Posted by Dogbreath (Member # 11879) on :
 
quote:
Originally posted by Elison R. Salazar:
Its hard not to be infected by the limitless pessimism that is SomethingAwful and be convinced that GRRM is going to die before he finishes the books; or has no intention to finish them now that he can blame the writers of the show or whatever.

Huh, that's strange. It's pretty easy for me.

quote:
You know, I can understand fans of OSC becoming disillusioned with his deepening author tract and loopy politics, but GRRM haters are the scum of the nerd universe. This man has worked for decades for his fans, and been nothing if not gracious in the face of their demanding fandom. I haven't read his books (yet), but even if he should never finish his series, I would not act as if the man owes me a thing. He writes books, you buy them. When he gets sick of writing them, that's too bad for you. As Spock says, wanting a hung is often more gratifying than having it. It is not logical, but it is often true.
While the Song of Ice and Fire books are fantastic, some of his best writing is his short stories published in the 70s and 80s. His Novelette "Portraits of His Children" is a great place to start reading and get a feel for him as an author.
 
Posted by theamazeeaz (Member # 6970) on :
 
quote:
Originally posted by Orincoro:
You know, I can understand fans of OSC becoming disillusioned with his deepening author tract and loopy politics, but GRRM haters are the scum of the nerd universe. This man has worked for decades for his fans, and been nothing if not gracious in the face of their demanding fandom. I haven't read his books (yet), but even if he should never finish his series, I would not act as if the man owes me a thing. He writes books, you buy them. When he gets sick of writing them, that's too bad for you. As Spock says, wanting a hung is often more gratifying than having it. It is not logical, but it is often true.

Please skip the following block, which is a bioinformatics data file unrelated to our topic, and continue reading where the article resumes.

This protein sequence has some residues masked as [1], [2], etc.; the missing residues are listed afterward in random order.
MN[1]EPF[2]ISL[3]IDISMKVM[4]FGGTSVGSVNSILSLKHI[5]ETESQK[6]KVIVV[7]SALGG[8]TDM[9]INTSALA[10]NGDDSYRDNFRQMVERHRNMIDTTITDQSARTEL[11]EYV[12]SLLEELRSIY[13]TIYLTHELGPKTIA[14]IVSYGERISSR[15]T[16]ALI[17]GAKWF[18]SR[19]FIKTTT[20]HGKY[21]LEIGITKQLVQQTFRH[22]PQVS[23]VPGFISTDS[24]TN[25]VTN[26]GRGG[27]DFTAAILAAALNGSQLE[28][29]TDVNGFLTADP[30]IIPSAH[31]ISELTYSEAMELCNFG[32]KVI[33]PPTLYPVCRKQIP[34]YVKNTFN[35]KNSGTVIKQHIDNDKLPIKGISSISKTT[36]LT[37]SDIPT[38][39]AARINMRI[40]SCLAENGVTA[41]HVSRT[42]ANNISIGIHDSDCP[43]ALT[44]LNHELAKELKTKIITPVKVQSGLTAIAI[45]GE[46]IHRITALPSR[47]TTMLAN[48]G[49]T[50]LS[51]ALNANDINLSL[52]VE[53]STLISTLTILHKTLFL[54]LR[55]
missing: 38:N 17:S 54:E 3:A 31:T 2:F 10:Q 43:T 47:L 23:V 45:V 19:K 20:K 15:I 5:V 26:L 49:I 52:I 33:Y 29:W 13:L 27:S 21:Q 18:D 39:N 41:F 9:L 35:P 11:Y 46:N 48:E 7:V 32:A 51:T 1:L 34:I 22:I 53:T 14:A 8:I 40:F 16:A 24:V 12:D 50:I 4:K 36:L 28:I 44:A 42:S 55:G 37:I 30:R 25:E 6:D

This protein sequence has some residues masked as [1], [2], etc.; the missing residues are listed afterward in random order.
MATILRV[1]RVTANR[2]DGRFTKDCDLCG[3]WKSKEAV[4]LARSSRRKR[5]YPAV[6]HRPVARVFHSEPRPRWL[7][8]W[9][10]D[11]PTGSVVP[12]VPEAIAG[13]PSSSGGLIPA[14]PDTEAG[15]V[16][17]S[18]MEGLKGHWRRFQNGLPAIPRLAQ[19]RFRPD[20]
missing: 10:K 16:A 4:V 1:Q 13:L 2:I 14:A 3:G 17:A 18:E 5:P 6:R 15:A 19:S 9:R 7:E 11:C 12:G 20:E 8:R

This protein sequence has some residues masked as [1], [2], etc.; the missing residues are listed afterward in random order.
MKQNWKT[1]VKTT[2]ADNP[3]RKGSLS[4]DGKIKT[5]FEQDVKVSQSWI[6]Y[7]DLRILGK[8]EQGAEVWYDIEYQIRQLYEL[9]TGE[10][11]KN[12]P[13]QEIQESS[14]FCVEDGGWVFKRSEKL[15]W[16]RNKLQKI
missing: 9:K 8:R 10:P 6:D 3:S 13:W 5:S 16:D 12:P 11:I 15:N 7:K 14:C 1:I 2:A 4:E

I dunno. I don't really blame these people.

I've read the ASOIAF books around the time ADWD came out, and enjoyed them, but I wouldn't say I'm a big fan. I thought ADWD was hard to follow and AFFC wasn't great. I'm very behind on the HBO series.

I was pretty annoyed when it took 3 years between Harry Potters 4 and 5. Between that time, the first two movies came out. Anyway, the only word people had on the books were from movie produces being like, 'yeah, she's writing the book". Because the other books came out so quickly, it still felt off. Also, no query was answered with "oh hey, it's going to be really really long, so long we're gonna drop the font size down". So if someone came along and said "see you in 2003", then, okay, fine.

GRRM ended book 4's epilogue with "Installment 5 out next year!" (printed in the book). He also split the book up so half the characters would narrate book 4 and half the characters would narrate book 5. So book 5 was completing the story from book three, of which the Red Wedding was right near the end. Basically, parts of the story published in 2011 were picking up where the author left off in 2000!

Imagine if there were 10 years between Empire Strikes Back and Return of the Jedi. Sure, Jedi underwhelmed some, but it provided closure.

I think there is an obligation for authors to be realistic about how long books will take, and for long series with large stretches, not do nasty cliffhangers.
 
Posted by Elison R. Salazar (Member # 8565) on :
 
He also originally claimed there would only be three books, and then revised it to four, then five... And now his editor claims there might be two more books after Dream of Spring.

I don't hate GRRM and vastly prefer the books over the show except for some bits of dialogue and characterization I think the show does better (Tyrion in general); but the slow writing speed really hurts.
 
Posted by JanitorBlade (Member # 12343) on :